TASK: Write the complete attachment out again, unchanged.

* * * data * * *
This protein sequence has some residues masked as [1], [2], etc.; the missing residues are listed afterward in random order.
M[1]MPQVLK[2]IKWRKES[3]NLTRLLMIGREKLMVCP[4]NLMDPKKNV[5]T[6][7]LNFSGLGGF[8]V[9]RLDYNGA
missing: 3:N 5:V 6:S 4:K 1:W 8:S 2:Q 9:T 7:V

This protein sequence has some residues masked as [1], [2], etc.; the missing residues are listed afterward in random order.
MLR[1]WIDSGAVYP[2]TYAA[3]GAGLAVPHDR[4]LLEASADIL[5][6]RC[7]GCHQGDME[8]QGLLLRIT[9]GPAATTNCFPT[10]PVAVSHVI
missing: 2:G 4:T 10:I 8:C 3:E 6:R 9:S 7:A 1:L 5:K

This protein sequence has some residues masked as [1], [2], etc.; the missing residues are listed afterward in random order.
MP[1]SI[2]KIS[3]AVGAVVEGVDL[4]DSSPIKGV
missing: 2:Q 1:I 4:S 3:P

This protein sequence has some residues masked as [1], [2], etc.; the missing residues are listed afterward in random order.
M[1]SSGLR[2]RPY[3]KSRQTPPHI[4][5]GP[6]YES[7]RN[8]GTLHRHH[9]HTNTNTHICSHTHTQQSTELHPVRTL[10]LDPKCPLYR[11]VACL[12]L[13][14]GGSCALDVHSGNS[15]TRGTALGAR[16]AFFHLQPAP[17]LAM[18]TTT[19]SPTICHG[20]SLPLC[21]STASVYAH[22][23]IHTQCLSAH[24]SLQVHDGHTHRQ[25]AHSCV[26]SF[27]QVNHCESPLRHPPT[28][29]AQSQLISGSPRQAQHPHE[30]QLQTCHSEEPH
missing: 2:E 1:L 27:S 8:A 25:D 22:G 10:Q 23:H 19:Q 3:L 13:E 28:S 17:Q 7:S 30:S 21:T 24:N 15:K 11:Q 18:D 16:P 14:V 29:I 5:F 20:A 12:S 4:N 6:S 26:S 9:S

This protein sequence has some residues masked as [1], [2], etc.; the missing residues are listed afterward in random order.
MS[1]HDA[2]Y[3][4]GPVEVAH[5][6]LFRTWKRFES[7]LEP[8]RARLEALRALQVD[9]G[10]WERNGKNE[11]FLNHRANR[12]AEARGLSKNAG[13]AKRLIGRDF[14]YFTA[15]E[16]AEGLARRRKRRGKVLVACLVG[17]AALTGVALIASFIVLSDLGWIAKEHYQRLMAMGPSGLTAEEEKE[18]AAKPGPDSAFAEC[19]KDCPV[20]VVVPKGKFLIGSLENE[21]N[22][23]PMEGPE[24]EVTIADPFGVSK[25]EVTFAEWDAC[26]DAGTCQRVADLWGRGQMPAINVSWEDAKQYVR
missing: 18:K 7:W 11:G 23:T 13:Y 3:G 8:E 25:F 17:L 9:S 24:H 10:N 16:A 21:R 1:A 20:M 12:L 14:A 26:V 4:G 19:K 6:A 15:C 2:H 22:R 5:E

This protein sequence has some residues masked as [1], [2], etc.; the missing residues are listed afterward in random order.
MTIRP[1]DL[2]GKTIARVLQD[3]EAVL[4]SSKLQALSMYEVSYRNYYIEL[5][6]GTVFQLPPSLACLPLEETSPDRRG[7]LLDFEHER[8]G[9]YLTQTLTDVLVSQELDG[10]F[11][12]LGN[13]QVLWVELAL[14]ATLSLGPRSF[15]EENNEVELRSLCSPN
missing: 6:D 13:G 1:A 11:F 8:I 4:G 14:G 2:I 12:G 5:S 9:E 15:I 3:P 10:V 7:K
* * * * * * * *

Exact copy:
This protein sequence has some residues masked as [1], [2], etc.; the missing residues are listed afterward in random order.
M[1]MPQVLK[2]IKWRKES[3]NLTRLLMIGREKLMVCP[4]NLMDPKKNV[5]T[6][7]LNFSGLGGF[8]V[9]RLDYNGA
missing: 3:N 5:V 6:S 4:K 1:W 8:S 2:Q 9:T 7:V

This protein sequence has some residues masked as [1], [2], etc.; the missing residues are listed afterward in random order.
MLR[1]WIDSGAVYP[2]TYAA[3]GAGLAVPHDR[4]LLEASADIL[5][6]RC[7]GCHQGDME[8]QGLLLRIT[9]GPAATTNCFPT[10]PVAVSHVI
missing: 2:G 4:T 10:I 8:C 3:E 6:R 9:S 7:A 1:L 5:K

This protein sequence has some residues masked as [1], [2], etc.; the missing residues are listed afterward in random order.
MP[1]SI[2]KIS[3]AVGAVVEGVDL[4]DSSPIKGV
missing: 2:Q 1:I 4:S 3:P

This protein sequence has some residues masked as [1], [2], etc.; the missing residues are listed afterward in random order.
M[1]SSGLR[2]RPY[3]KSRQTPPHI[4][5]GP[6]YES[7]RN[8]GTLHRHH[9]HTNTNTHICSHTHTQQSTELHPVRTL[10]LDPKCPLYR[11]VACL[12]L[13][14]GGSCALDVHSGNS[15]TRGTALGAR[16]AFFHLQPAP[17]LAM[18]TTT[19]SPTICHG[20]SLPLC[21]STASVYAH[22][23]IHTQCLSAH[24]SLQVHDGHTHRQ[25]AHSCV[26]SF[27]QVNHCESPLRHPPT[28][29]AQSQLISGSPRQAQHPHE[30]QLQTCHSEEPH
missing: 2:E 1:L 27:S 8:A 25:D 22:G 10:Q 23:H 19:Q 3:L 13:E 28:S 17:Q 7:S 30:S 21:T 24:N 15:K 11:Q 18:D 16:P 14:V 29:I 5:F 20:A 12:S 4:N 6:S 26:S 9:S

This protein sequence has some residues masked as [1], [2], etc.; the missing residues are listed afterward in random order.
MS[1]HDA[2]Y[3][4]GPVEVAH[5][6]LFRTWKRFES[7]LEP[8]RARLEALRALQVD[9]G[10]WERNGKNE[11]FLNHRANR[12]AEARGLSKNAG[13]AKRLIGRDF[14]YFTA[15]E[16]AEGLARRRKRRGKVLVACLVG[17]AALTGVALIASFIVLSDLGWIAKEHYQRLMAMGPSGLTAEEEKE[18]AAKPGPDSAFAEC[19]KDCPV[20]VVVPKGKFLIGSLENE[21]N[22][23]PMEGPE[24]EVTIADPFGVSK[25]EVTFAEWDAC[26]DAGTCQRVADLWGRGQMPAINVSWEDAKQYVR
missing: 18:K 7:W 11:G 23:T 13:Y 3:G 8:E 25:F 17:L 9:S 24:H 10:N 16:A 21:R 1:A 20:M 12:L 14:A 26:V 4:G 19:K 6:A 15:C 2:H 22:R 5:E

This protein sequence has some residues masked as [1], [2], etc.; the missing residues are listed afterward in random order.
MTIRP[1]DL[2]GKTIARVLQD[3]EAVL[4]SSKLQALSMYEVSYRNYYIEL[5][6]GTVFQLPPSLACLPLEETSPDRRG[7]LLDFEHER[8]G[9]YLTQTLTDVLVSQELDG[10]F[11][12]LGN[13]QVLWVELAL[14]ATLSLGPRSF[15]EENNEVELRSLCSPN
missing: 6:D 13:G 1:A 11:F 8:I 4:G 14:G 2:I 12:G 5:S 9:E 15:I 3:P 10:V 7:K